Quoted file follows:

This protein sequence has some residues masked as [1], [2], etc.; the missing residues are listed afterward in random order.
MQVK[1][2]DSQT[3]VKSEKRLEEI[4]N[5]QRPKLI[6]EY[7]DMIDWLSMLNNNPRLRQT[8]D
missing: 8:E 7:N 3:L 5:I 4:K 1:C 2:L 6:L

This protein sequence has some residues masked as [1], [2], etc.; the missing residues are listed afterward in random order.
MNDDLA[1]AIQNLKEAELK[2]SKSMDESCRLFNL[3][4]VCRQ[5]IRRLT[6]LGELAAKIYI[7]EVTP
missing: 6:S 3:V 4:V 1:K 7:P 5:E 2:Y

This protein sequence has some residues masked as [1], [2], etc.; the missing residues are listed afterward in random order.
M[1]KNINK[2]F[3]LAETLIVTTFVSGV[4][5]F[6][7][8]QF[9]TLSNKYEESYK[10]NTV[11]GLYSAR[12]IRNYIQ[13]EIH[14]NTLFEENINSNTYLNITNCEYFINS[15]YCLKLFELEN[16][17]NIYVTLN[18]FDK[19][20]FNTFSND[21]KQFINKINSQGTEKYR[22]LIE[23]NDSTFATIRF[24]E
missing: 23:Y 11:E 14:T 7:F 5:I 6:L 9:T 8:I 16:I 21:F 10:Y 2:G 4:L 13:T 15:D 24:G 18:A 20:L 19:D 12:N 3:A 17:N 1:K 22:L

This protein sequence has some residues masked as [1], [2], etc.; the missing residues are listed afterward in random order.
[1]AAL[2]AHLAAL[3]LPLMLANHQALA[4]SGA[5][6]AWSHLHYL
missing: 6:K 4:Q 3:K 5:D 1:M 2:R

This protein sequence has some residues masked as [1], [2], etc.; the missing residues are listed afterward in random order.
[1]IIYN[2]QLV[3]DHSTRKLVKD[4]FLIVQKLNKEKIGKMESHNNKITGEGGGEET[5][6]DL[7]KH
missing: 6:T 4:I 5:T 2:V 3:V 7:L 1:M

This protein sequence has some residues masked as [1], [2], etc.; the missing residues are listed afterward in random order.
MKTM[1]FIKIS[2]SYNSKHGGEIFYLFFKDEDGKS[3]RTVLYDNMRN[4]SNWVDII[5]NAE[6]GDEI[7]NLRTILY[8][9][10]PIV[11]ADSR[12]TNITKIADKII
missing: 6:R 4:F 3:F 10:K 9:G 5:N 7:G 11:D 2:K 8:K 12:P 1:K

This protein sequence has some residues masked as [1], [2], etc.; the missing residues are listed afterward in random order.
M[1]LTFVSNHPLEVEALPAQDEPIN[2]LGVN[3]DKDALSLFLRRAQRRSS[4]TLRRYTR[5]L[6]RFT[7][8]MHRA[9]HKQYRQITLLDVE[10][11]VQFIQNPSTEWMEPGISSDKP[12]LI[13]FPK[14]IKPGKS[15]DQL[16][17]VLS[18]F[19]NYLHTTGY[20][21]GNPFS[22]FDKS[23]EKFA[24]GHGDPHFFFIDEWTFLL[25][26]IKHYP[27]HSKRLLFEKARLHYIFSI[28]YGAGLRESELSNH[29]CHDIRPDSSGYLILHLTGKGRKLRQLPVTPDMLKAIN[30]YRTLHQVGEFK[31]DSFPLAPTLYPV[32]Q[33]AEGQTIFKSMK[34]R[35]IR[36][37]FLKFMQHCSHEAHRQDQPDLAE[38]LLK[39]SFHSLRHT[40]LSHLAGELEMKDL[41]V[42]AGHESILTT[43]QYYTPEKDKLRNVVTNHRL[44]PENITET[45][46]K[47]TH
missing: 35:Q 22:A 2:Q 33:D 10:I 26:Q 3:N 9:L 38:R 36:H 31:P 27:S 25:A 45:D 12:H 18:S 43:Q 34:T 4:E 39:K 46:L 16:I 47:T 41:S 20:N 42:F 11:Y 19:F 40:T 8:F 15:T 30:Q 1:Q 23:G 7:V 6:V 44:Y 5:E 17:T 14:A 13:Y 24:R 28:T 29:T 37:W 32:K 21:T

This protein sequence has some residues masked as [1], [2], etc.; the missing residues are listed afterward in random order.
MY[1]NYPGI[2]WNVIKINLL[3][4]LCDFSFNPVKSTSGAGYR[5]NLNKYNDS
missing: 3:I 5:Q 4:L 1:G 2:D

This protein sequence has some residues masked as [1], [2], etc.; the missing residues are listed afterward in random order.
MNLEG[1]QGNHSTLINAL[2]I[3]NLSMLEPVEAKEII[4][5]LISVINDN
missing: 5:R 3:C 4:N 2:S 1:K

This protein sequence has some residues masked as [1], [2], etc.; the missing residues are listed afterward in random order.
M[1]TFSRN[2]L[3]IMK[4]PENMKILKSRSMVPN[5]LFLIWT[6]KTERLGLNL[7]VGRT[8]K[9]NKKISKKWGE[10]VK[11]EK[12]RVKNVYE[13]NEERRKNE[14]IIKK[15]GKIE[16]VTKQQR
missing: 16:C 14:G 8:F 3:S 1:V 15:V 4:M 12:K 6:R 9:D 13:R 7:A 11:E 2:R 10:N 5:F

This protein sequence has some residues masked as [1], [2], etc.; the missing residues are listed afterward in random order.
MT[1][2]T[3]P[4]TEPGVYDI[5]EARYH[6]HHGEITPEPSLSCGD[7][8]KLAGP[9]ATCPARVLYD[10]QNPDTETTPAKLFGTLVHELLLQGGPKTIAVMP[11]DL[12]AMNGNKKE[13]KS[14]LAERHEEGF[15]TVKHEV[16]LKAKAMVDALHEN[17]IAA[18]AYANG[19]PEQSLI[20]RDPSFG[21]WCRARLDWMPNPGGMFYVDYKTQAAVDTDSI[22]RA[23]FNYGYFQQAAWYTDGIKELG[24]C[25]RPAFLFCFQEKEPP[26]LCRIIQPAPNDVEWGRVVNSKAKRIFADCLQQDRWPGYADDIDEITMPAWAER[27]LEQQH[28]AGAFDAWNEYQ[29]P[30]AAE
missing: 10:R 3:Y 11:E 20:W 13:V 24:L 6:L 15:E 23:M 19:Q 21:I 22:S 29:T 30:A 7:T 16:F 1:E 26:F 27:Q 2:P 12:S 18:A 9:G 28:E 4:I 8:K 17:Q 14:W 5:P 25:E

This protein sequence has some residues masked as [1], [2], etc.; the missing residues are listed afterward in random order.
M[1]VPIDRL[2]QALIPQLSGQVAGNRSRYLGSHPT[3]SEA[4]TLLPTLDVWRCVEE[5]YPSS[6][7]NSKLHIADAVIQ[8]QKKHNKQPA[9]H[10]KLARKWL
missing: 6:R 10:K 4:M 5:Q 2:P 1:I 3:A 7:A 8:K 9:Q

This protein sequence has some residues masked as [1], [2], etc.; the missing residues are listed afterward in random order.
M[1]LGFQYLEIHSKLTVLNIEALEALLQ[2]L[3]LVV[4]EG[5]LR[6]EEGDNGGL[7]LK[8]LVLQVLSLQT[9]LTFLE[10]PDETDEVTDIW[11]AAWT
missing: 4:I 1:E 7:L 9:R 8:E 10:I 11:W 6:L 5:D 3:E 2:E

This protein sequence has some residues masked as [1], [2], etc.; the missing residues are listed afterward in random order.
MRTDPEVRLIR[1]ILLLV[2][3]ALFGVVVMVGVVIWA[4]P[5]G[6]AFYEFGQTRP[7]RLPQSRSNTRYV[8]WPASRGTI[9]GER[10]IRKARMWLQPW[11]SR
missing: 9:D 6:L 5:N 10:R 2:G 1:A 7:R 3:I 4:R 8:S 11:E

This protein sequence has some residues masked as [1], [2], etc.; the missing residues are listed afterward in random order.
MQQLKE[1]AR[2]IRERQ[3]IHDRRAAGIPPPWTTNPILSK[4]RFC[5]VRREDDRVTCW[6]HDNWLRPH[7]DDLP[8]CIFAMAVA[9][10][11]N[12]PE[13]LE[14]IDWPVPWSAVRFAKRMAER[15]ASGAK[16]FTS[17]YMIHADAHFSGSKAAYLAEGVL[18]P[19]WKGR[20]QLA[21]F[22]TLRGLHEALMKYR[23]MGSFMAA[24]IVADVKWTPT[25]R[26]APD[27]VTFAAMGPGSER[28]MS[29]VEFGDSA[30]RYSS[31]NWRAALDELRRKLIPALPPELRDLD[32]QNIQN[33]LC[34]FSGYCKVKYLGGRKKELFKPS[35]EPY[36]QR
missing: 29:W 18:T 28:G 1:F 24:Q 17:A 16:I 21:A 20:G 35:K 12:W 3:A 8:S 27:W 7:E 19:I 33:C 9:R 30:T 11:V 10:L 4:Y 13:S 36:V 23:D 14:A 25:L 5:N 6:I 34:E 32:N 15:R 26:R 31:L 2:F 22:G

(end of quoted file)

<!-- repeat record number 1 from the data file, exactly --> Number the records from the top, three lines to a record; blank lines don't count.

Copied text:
This protein sequence has some residues masked as [1], [2], etc.; the missing residues are listed afterward in random order.
MQVK[1][2]DSQT[3]VKSEKRLEEI[4]N[5]QRPKLI[6]EY[7]DMIDWLSMLNNNPRLRQT[8]D
missing: 8:E 7:N 3:L 5:I 4:K 1:C 2:L 6:L